How to Treat Brown Patch

Brown patch is a soil-born fungus. It's not something that comes from your mower (or your lawn guy's mower) or from someone tracking it in your yard.

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Photo courtesy of Clemson.

There are 2 main factors that have to be right for brown patch to flourish:

  • Warm humid nights
  • High temperatures during the day

When the air temperature and humidity add up to about 150, we start seeing brown patch. Typically, we see brown patch starting around the middle of May and will go through the summer months while temperatures are high.

Tips to combat brown patch

  • Water early in the morning so it has time to dry throughout the day. A wet lawn going into evening is just inviting brown patch
  • When mowing, make sure your mower blades are sharp. Dull blades will shred the grass blades giving disease more entry points to get into grass and roots.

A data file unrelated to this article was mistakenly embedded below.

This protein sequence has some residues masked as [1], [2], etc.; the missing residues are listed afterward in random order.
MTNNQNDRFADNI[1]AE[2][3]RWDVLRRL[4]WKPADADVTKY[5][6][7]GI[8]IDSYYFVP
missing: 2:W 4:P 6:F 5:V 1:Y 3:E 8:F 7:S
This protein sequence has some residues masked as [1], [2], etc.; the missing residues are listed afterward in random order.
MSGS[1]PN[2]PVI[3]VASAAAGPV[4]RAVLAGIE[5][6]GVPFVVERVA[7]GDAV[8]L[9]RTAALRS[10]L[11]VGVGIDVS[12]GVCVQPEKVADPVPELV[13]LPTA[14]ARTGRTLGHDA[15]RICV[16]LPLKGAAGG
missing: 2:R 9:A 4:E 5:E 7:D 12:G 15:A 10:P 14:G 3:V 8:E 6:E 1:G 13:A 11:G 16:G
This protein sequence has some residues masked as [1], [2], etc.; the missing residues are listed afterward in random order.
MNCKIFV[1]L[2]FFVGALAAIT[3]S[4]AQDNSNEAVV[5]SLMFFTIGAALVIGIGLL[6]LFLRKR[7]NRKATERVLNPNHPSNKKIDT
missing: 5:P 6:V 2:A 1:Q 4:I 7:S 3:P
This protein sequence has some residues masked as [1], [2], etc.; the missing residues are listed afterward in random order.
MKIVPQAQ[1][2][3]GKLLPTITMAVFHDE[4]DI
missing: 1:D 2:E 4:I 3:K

• When fertilizing, reduce rates of nitrogen during the summer. Brown patch is a fungus that feeds on nitrogen, so restricting the amount of nitrogen you put down this time of year will slow down the progress.
  • Having a good healthy soil biology also helps to reduce the chances of seeing brown patch.

Use a fungicide when treating for brown patch

There are many options when it comes to choosing a fungicide. Whatever you choose, you'll most likely be doing at least a few treatments until you see signs of improvement. Most good fungicides will last 28-30 days, and a less expensive fungicide will only last 10-14 days. Keep in mind that it will help in disease control to alternate fungicides (you don't have to alternate every treatment, but every season is helpful) to prevent a buildup of resistance. If you've never applied fungicide before, get a liquid. You'll have better control.

Have questions? Call the experts at Pure Green.

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